Aryn: I think it’s very important to me as a writer because that’s what I was struggling for and fighting against when it comes to doing faith-based music. I felt like I wouldn’t be able to ask hard questions…or I couldn’t leave things open-ended. It wouldn’t be accepted by the listener as “Christian music”. I got to the point where I just said “you know, I don’t need to care about people thinking this is not Christian enough” simply because it didn’t wrap everything up nice and neat in 3 minutes.
I think that’s why people are really responding to the project. It’s more honest! The first song on the record is called “Narrow Gate”. The songs with “It ain’t easy” and that’s it! I leave it at that! I don’t say “in the end, it’s gonna be alright.” And that’s not to say that I don’t want joyful faith-based music…I think we need it! I think it’s encouraging! I think we need joyful songs but I also think that in our creative artistic landscape we need to sometimes say that “You know what? This life is hard!” So that is important to me as a faith-based artist.
If I’m gonna put something out that is honest, I want to cover all the ranges of emotion…all the different things you can feel. I want to be honest about having doubts or else I would just be writing albums to make money. That’s not my motivation anymore. I think it was at one point in my life honestly. I tried writing music that people would like. I’m just too old for that (laughs). But yeah, when you’ve been writing music for 15 years, you get to the point where you have identify what your voice is. It’s just not worth your time to only write music that people will like. Instead, you focus more on what God has put on your heart.
Gabe: Do you think there’s a void of that in Christian music where people are afraid to be challenged in that way?
Aryn: I think from a listener’s perspective, no. I think people are hungry for that honesty. But on the flip side of that, it’s a difficult thing for an industry where you have beliefs in Christ and people with hearts that want to follow Christ slammed up against a business model where you have to make money. Especially with all the ways that music is shared on technology. I think we’re still trying to figure out “How do we do this?” How do we blend a belief in Jesus with art that also has to make money and sell concert tickets?
It’s a tricky line to walk! If you’re just talking about secular music, you mostly are just trying to make money. And that’s the end of it! It’s so much more complicated when you’re ultimate goal is to glorify God. I don’t ever want to the one to point fingers and say “We need to do a better job”. I just think it’s a hard line to walk! But I hope more people are willing to go there!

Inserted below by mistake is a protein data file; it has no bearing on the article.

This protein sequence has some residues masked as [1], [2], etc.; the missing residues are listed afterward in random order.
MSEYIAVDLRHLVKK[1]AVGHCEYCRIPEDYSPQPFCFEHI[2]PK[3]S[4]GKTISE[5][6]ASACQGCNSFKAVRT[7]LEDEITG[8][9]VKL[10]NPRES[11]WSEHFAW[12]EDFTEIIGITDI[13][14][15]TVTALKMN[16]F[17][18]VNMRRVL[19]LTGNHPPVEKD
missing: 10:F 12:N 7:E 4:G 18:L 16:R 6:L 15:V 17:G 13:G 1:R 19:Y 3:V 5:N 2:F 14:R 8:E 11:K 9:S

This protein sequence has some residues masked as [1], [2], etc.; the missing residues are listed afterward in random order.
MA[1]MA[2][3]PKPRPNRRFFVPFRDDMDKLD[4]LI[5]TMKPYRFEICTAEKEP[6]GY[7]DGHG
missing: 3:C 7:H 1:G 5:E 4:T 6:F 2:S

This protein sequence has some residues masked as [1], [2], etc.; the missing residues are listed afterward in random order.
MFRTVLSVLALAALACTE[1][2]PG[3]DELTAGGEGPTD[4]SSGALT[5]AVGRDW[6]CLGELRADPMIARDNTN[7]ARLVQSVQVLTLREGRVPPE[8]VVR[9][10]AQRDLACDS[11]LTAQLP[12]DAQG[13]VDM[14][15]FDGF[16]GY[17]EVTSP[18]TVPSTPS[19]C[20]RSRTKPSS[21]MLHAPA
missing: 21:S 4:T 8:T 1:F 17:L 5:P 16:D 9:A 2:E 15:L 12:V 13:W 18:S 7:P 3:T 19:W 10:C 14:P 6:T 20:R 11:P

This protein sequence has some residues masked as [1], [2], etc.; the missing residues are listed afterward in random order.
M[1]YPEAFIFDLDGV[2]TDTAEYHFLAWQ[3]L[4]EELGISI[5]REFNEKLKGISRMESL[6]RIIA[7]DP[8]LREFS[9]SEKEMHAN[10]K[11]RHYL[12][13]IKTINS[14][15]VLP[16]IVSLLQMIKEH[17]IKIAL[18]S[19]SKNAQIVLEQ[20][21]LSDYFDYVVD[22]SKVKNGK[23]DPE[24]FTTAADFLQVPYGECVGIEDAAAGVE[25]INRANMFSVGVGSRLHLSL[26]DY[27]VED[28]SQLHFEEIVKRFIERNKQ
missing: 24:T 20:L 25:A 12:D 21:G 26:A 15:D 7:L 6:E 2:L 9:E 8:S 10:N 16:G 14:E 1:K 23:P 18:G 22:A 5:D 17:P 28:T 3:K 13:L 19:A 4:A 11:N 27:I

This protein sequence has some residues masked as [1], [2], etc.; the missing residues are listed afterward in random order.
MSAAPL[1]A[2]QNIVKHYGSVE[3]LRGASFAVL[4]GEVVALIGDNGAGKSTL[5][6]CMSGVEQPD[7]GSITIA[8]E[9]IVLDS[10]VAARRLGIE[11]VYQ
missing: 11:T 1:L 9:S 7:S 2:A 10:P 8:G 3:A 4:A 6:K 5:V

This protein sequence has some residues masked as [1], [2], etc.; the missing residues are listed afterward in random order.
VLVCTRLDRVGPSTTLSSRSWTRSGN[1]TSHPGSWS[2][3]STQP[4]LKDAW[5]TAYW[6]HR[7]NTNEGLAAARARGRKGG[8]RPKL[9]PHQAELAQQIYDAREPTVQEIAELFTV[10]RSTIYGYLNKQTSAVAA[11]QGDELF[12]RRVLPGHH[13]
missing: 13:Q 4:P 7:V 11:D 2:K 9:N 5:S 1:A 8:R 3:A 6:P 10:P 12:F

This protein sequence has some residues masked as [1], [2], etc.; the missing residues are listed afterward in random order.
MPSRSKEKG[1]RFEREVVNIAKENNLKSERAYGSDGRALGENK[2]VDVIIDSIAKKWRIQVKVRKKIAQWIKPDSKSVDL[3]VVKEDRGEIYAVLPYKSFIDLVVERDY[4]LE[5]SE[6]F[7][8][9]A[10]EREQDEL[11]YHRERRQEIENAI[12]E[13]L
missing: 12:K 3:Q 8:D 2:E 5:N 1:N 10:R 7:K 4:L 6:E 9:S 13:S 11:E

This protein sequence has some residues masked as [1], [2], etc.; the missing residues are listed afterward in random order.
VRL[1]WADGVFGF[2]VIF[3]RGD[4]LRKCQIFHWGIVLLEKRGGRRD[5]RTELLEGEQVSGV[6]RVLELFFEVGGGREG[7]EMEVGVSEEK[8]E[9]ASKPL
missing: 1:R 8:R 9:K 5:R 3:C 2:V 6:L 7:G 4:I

Gabe: I saw your sampler has been doing pretty good on Noisetrade so that is good to see. Do you have anything else you’d like to say about the record?
Aryn: I’m really just trying to give people an opportunity to think of Biblical characters in a deeper way. There’s a couple of songs on the project that are specifically about Moses and Noah…It’s just another example of why we called the album Depth. It’s why we are trying to take it to that deeper place. I want to hear more songs about these people in the Bible that make them feel like real people. Not that I think that there’s something wrong with Sunday school type songs…But I want to see Moses, Noah, and King David as real people with flaws and struggles and weariness.
So that’s one piece of it. Then there’s a couple songs on the project, Narrow Gate and Fight the Good Fight specifically, that deal with Christian cliche phrases. “Fight the Good Fight”…what does that mean? A lot of the lyrics in those songs deal specifically with the Scriptural context of where those verses are pulled from. So on Fight the Good Fight… When you look at the context of where that’s found in I Timothy it says, “Fight the good fight of faith.” And it talks about not putting all your hopes in money and possessions. So it’s more about that rather than punching the devil in the face (laughs).
So yeah, I’m just trying to take these Christian cliched things and get below the surface level. So I hope people will take the time to not just listen to the lyrics but to be challenged by them. That’s my heart and my hope!
Gabe: Thanks Aryn!